LeMars Globe Post; LeMars, Plymouth, Iowa; April 22, 1954

Joynts Found One Glaring Innovation in Old County Galway Home -
Someone Put New Gunnysack in Old Broken Window.

     Dr. R.J. Joynt of Le Mars and Dr. M.F. Joynt of Marcus returned to Le Mars last night, having completed their trip through England and Ireland, with a side trip to Paris.
    They returned on the S.S. American and were just about in the middle of the Atlantic on Easter morning when a sunrise service was held on board ship.
    The Joynt brothers had long wanted to visit their old Joynt home in County Galway, Ireland, and on this trip took along Dr. and Mrs. R.J. Joynt Jr. The young Dr. Joynt is doing post-graduate work in England and with his wife, accompanied the tourists, driving the car.
    The car, by the way, was of English make, a Vanguard, which resembles a station wagon, and it proved ideal for the purposes. The car was rented in Dublin from Cyril McCormick, son of the famous Tenor, John McCormick, now deceased. But that wasn't until they had visited Paris.
    After visiting London and environs, the tourists took a plane to Paris and from Paris they flew to Dublin. They toured all of Ireland which is about the same area as Iowa, but which is far more thickly encrusted with traditions and history.
     The cars in Europe have the steering wheels on the right side, which is on the wrong side; and the cars are driven on the left side, which seems even wronger to Americans.
     Focus of the entire trip was the old Joynt cottage in County Galway, in a village called Shannaglish. The word Shannaglish means Old Church, and it seems there was an old church there as long as the earliest history shows. The Old Church is still there, and masses are read there regularly.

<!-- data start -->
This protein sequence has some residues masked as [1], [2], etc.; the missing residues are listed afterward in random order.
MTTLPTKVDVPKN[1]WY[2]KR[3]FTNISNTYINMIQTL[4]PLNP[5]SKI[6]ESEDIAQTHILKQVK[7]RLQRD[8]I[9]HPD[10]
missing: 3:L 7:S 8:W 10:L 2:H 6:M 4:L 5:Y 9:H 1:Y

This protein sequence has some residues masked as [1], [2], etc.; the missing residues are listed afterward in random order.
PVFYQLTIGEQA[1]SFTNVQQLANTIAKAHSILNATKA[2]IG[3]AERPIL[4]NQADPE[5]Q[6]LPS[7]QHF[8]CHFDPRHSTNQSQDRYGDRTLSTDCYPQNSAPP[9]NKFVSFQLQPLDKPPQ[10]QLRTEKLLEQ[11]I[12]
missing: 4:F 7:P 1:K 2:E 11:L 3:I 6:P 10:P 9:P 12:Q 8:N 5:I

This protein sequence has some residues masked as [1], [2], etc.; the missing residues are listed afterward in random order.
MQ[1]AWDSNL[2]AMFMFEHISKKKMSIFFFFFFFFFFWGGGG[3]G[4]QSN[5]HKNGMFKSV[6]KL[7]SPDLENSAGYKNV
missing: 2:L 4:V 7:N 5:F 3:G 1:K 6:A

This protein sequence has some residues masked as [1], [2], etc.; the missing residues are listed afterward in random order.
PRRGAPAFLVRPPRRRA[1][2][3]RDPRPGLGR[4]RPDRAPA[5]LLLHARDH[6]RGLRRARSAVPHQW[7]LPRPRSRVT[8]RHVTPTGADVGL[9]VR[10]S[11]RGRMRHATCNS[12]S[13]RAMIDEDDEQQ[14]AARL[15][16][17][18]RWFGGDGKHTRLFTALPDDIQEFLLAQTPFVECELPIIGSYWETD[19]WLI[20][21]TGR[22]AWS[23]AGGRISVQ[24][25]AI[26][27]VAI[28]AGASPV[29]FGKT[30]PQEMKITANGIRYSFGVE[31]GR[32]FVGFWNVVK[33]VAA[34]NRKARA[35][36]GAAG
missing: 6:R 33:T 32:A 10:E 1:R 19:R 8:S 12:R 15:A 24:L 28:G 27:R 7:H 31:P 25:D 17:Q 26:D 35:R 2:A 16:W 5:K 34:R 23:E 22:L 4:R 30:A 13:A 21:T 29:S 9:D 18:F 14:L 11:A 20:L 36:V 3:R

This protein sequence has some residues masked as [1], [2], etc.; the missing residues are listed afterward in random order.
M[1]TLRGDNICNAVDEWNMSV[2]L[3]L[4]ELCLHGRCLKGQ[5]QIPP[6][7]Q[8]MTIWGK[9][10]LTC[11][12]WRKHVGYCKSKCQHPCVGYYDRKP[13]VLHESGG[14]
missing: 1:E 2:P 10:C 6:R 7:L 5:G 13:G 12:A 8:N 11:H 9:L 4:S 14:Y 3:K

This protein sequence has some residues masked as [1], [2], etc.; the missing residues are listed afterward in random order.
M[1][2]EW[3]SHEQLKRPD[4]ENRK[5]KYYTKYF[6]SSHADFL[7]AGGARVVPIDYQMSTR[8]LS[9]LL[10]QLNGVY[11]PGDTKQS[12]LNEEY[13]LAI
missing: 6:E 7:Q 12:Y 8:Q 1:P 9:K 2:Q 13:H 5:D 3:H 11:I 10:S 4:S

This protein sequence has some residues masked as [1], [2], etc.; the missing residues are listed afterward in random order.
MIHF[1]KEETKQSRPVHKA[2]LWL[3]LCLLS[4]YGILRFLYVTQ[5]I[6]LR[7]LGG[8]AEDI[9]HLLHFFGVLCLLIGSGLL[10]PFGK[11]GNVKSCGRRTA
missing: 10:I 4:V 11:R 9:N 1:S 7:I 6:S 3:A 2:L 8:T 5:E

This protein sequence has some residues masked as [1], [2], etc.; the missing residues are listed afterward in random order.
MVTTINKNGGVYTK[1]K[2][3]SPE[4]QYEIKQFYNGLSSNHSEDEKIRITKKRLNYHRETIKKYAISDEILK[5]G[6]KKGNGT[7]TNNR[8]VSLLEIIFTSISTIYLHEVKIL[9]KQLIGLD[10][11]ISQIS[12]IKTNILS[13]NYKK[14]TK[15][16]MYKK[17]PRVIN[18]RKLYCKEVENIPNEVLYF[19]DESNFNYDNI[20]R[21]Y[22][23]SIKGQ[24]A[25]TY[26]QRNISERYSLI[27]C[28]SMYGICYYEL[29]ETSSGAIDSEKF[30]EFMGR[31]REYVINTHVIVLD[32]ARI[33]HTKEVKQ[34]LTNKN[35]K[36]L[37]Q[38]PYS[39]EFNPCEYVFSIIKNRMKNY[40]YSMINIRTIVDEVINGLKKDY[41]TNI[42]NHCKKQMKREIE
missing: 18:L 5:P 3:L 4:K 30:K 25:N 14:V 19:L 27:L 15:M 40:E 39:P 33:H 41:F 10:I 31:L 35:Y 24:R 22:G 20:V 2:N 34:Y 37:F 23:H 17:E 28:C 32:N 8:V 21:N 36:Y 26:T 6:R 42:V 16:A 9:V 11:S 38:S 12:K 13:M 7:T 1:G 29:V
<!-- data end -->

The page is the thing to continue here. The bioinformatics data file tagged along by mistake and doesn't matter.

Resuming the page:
The nearest "Big Town" is Gort, population about 1500. Resisting the hospitable urging of the people of Shannaglish, the tourists spent the night in an inn at Gort and early everybody in County Galway made it a point to try to meet the distinguished visitors and bid them the top o' the mornin' or evenin', as the case may be.
     The Irish are very friendly people, Dr. R.J. Joynt said, and every mither's son of them felt he had something important to tell the guests. "They thought we were big shots." Dr. Joynt explained, "and we felt that it would be unkind of us to disillusion them. So we let it go at that."
    Living in the old Joynt home is the family of Christie Nally, grandson of the oldest sister of the Doctor Joynt's father. The rest of the family migrated to the United States in 1869, but the oldest daughter married a local boy friend and stayed.
     The Joynt farm consists of 22 Irish acres. It still has a pasture on a high hill, and a peat bog from which they still get their sod for fuel.
    Dr. R.J. Joynt said that his father had often spoken nostalgically of a certain low window in the old stone house which was easily broken and which therefore was always stuffed with a gunny sack. The tourists investigated and found the window, sure enough, and there was the pane missing, just as in 1869, and there was the gunnysack.
     "But it was a new gunnysack," Dr Joynt reported with a touch of sadness.